Before I begin, allow me to stress that Taman Negara is a BEAUTIFUL place, and is really worth going to visit! I am definitely going to go there again as I have not been able to do many of the trails and activities during this trip.
What’s UGLY are the people whom I had the misfortune to go with…
ISSUE #1 : THE YOUNG AND INCONSIDERATE
Okay, I know it’s quite harsh of me to write it like this. But I can’t help it. You can say that it’s because I’m “getting older” or something. But I do know that even when my friends and I were their age, we were certainly a lot more considerate about other people. Perhaps it’s just this particular group of students.
A group of students had joined us on the trip to Taman Negara under the same tour operator, and we had to pick them up from their university campus before heading over to Taman Negara. The students all spoke mainly Mandarin, and since I’m no Mandarin speaker and my fellow KL travellers (Adibah, Abby and Jie) are Malays, we didn’t really spend much time chatting with each other.
I WOULD like to say that they’re not all bad as they were polite, some of them were in fact quite helpful, and one of them had even offered to lend us a deck of cards to play with while we were waiting for one of the activities to begin. What irked me was mainly two things:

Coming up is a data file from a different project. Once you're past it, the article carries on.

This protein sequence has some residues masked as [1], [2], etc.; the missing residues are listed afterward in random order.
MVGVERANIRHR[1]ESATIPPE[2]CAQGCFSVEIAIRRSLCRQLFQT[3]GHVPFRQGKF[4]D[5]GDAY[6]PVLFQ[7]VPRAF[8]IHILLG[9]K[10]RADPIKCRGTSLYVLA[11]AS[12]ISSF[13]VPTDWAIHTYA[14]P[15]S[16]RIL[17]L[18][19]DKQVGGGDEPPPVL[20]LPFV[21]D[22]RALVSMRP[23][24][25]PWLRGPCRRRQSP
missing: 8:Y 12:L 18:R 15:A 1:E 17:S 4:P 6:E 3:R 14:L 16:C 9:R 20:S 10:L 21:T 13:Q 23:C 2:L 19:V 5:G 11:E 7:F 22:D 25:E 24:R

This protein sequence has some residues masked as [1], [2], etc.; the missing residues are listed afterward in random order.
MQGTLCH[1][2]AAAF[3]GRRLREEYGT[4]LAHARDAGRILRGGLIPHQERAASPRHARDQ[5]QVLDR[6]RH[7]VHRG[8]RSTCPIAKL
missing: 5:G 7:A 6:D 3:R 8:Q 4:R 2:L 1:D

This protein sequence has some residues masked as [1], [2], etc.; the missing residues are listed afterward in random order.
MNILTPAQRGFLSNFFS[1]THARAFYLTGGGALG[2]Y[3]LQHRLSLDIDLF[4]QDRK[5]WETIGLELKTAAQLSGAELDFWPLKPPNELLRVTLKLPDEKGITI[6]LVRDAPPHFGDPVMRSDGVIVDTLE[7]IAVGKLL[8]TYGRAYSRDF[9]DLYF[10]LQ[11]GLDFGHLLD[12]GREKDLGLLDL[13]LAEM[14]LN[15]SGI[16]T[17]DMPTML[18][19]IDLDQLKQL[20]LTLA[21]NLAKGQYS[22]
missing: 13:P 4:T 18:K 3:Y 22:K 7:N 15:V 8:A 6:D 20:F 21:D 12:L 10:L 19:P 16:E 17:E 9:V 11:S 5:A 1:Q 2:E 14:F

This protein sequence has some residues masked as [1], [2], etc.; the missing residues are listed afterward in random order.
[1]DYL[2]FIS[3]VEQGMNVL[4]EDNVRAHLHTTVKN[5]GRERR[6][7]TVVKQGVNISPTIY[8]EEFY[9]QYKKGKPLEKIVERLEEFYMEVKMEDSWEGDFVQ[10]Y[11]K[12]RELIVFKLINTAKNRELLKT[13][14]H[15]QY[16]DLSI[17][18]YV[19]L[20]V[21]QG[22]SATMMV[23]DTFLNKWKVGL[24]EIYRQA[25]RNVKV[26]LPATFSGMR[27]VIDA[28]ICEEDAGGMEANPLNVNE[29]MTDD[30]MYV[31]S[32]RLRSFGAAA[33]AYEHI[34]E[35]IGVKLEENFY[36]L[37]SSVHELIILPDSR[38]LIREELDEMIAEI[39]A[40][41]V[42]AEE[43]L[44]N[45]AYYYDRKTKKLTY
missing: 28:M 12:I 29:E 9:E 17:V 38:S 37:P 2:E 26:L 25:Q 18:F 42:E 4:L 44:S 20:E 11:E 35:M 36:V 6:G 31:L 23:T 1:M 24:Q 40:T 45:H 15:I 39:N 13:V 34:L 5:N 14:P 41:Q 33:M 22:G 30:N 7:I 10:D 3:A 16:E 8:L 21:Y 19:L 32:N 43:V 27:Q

- They were always late. Even if we had already arranged to meet for breakfast at 7.30am, they’d stroll down about 8.10am. That’s not too bad as the activity was only to start at 8.30am. The worst one was on the day of departure, which was a Monday. They had specifically asked the driver who was supposed to take us home to come as early as possible as they wanted to try to make their 4pm class. The driver actually arrived at 8am instead of the 10am he said he would, so we all jumped out of bed and had a bit of a mad rush to get ready so that we could leave as early as possible. Don’t forget, we had to drop these kids off at their university first, BEFORE we headed back to KL, which means we four adults had the longest ride back home.We four adults were done with breakfast at about 9.30am, and by then the kids were also done, with just one girl halfway through what looked like her last bit of toast. So we adults decided to head up to the jetty carpark where the driver was parked so that we could use the washroom, and the students assured us they would be up soon after. Their “soon” turned out to be half an hour later as they ambled up with their own selfish assurance they could make it for their 4pm class without any consideration about the rest of us facing a four-hour drive after dropping them off.